World’s largest ocean dead zone may shrink as Earth warms

Waning trade winds curb low-oxygen region in the Pacific Ocean

8:00am, August 11, 2014
a sediment core

SUFFOCATING SEA  A timeline preserved in the layers of sediment cores (one shown) reveals that the oxygen-deprived North Pacific dead zone shrank during much of the 20th century warming period.

Waning winds could give the world’s largest oxygen-starved ocean region a breath of fresh air as the planet warms, researchers report in the Aug. 8 Science. Scientists previously thought the North Pacific dead zone would grow, not shrink, under climate change.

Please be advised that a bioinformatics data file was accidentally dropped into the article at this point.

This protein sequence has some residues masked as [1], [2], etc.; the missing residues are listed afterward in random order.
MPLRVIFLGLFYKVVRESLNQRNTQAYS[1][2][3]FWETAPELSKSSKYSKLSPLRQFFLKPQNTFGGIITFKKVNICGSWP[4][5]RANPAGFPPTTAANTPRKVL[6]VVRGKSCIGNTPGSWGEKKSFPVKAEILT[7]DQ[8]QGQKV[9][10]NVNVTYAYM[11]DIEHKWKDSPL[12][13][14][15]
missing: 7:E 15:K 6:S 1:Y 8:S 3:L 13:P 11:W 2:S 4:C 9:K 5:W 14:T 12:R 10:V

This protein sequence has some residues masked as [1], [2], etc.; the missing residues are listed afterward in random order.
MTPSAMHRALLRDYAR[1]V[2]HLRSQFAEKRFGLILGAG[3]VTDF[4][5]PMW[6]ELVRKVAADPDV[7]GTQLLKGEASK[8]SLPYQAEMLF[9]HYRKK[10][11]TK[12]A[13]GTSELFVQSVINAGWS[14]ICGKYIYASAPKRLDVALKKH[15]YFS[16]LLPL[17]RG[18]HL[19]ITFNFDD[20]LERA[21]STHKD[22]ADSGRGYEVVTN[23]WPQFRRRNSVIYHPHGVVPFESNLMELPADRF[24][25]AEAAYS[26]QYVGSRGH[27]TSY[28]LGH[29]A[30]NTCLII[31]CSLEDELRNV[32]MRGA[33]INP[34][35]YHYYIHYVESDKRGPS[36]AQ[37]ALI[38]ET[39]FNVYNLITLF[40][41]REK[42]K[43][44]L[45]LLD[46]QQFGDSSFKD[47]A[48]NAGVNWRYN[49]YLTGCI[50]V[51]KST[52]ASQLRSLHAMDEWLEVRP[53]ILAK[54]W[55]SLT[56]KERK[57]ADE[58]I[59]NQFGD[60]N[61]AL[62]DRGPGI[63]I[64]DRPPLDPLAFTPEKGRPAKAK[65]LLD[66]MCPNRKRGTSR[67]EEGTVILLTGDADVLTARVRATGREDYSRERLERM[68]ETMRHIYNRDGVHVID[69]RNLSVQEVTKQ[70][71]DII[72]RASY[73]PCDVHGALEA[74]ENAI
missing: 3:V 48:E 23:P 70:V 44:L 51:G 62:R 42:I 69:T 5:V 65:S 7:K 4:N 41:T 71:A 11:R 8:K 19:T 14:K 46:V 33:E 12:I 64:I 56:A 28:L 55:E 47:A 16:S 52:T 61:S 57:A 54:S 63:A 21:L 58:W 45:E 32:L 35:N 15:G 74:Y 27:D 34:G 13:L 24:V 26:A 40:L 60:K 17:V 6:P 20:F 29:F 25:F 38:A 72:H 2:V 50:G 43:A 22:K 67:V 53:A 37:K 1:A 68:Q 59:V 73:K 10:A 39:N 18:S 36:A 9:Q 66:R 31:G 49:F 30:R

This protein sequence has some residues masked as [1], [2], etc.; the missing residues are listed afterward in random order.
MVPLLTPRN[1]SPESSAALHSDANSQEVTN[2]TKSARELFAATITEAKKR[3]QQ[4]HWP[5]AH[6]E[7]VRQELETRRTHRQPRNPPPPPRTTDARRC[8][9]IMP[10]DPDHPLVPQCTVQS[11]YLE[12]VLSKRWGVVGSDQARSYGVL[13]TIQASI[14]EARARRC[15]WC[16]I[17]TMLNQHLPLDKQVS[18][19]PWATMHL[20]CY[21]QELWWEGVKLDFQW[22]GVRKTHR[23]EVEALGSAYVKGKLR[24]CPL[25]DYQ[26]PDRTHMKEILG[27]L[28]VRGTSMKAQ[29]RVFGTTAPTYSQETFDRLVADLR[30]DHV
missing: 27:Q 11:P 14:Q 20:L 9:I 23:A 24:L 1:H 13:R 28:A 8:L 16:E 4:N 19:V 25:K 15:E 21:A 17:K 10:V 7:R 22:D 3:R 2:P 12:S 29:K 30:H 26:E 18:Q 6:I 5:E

Dead zones naturally form at depths of about 200 to 1,000 meters, where sinking organic matter from the surface nourishes oxygen-gobbling bacteria. Because warm water can hold less dissolved oxygen than cold water, scientists have suggested that low-oxygen regions would expand as the climate warms. Earth scientist Curtis Deutsch of the University of Washington in Seattle and colleagues now show that the North Pacific dead zone shrank during much of the 20th century despite rising temperatures.

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